Tactical Tip#107 Navigating the Squirrels of Life

There they go again, Darting all over the highway like a bunch of confused squirrels all over the road looking for nuts! Truth is you have found the nuts and it’s them! This morning as we get into our cars and enter the highways, I’m sure many of you may have noticed that people are passing and pushing on the right, the designated turning, merging and slow lane!  We older folks raised with the DVM rules properly pounded into our heads by our folks, know that for many reasons, i.e., it’s rude and it’s unsafe, not to do it! However; with the influx of youth, immigration from other countries with different driving rules and a general breakdown of civility, especially in more congested areas, it has become a huge problem for those of us that follow the rules. First it makes our blood boil as we nearly avoid accidents and second it makes us want to seek revenge, a sort of” pay it forward” of bad manners.

Tactically this is what you do, first, create space between you and every car, sure someone will take up that space but it gives you reaction time to take evasive action to either break or speed up.  You are also taking the moral high ground, this keeps you from emotionally getting sucked in to the chain reaction of “paying bad manners forward” to “right a wrong” or “feel better” about being aggressively attacked on the highways.  Paying bad manners forward might make one feel better for a while, but you are now going to be burdened withknowing the next person is going to have the same attitude sending a “pay it forward” mentality of bad manners exponentially down the road. This principle also applies to the office, home or relationships. Knowing and anticipating human behavior, i.e. bad manners, puts you in a position of advantage you can now start to be proactive rather than reactive, thereby creating both physical and emotional distance. Studies have shown that people who live a proactive life are far happier and calmer. So as you enter the highway of life today, take a step back, when the inevitable, anticipatedinconsiderate squirrel cuts you off on the road or in conversation know that their just looking for nuts and you’re not one  going to be one of them!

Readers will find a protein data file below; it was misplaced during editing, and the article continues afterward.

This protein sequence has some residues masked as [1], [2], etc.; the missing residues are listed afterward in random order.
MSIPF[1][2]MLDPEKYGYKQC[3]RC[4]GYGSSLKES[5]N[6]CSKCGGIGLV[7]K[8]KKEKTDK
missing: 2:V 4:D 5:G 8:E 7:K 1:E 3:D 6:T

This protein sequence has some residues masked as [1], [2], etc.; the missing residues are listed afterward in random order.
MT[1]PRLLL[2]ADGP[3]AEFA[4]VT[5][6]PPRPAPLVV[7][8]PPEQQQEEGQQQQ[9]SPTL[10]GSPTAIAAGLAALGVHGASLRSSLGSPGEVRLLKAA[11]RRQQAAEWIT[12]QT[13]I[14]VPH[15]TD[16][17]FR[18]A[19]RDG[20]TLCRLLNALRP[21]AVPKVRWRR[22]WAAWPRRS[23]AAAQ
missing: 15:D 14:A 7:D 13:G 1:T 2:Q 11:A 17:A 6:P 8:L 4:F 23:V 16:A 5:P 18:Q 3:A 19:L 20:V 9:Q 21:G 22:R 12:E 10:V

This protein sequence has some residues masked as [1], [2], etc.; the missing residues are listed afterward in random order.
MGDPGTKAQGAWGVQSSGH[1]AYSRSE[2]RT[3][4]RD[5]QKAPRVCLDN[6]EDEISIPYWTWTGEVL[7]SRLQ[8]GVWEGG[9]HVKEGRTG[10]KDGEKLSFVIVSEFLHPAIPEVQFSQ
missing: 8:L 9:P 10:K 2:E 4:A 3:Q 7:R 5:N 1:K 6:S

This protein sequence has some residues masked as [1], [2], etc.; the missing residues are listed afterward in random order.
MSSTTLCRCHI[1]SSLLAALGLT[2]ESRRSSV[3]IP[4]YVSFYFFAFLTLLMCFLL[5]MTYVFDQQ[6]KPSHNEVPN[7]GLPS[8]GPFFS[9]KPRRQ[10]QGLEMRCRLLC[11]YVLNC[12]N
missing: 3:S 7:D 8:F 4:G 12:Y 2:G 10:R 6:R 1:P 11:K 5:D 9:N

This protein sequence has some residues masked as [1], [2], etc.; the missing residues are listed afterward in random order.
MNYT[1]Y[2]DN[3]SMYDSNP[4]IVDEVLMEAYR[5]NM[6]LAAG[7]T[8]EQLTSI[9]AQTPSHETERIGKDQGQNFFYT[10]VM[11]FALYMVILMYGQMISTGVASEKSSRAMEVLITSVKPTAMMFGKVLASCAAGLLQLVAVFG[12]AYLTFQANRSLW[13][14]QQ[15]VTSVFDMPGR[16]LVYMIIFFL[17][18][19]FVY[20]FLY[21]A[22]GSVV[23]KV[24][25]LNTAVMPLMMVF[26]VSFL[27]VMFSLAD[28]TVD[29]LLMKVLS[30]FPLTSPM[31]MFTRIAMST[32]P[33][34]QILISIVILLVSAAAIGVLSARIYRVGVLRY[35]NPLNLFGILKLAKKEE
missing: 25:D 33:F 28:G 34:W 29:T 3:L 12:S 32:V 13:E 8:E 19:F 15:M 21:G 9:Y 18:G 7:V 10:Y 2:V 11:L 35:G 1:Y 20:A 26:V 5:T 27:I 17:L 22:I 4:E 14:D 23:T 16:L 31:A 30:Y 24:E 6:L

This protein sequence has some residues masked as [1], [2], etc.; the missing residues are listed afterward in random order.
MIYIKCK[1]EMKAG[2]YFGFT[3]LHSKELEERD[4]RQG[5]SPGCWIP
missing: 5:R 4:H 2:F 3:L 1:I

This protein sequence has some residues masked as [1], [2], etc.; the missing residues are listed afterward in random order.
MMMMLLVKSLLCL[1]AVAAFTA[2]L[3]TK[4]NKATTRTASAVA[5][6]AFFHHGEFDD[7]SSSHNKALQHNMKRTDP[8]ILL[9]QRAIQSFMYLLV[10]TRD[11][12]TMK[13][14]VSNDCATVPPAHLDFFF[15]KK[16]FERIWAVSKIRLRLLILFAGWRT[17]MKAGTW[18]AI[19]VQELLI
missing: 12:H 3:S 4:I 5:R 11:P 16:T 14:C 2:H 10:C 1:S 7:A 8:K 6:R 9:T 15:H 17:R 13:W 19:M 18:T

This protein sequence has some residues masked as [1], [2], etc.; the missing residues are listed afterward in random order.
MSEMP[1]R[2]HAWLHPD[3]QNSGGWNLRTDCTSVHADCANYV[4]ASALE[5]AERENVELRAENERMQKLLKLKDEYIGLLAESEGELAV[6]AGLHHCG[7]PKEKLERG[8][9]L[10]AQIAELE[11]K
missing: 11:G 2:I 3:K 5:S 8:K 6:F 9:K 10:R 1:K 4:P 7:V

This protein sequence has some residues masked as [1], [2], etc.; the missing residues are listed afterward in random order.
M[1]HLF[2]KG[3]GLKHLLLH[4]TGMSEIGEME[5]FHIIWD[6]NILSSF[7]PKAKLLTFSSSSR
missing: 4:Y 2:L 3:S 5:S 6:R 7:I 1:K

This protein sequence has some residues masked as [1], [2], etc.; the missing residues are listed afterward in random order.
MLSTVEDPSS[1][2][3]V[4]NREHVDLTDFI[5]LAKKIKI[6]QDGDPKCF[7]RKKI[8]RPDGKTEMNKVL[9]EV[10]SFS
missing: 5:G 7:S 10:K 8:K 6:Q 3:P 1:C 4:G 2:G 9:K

Tactical Tip #106 The Momentum Behind Good Manners

Reactive: Remember the last time you came away from a conversation feeling drained, mugged even?   Someone came up to you and either asked you what the latest gossip was, or what you were up to and then walked away before you could emit one syllable out of your mouth.  We used to call these bad manners. Then there are those that are naysayers, you try and find something beautiful in the day, and they just squash it. There are many reasons for this, perhaps because they are just a difficult person or because they are seeking power over others, or maybe they were born in a bad mood, in any of these cases, you leave the conversation with your defenses dropped, you just feel, blah..Sometimes the affects of all this negative talk touch you to  your core, right down to your relationships, or to your workday.

Proactive: My solution, politely excuse yourself, that’s it, really simple.  Dale Carnegie wrote his bestselling book, “How to Win Friends and Influence people,” back in 1936, it has been a staple for speakers, writers and managers for decades.    The reason is, in his own words, “you can’t gather honey if you kick over the bee hive.” What he is saying is that nothing good can come of bad conversation. I’ve tried this experiment often, when I find a conversation digressing, I try one of two things, either to steer it in a positive direction or excuse myself. The momentum you create by demonstrating good manners and taking the moral high ground can take strength. But then something unseen happens, but its felt,  you feel empowered.   And that is what being a little more tactical is all about.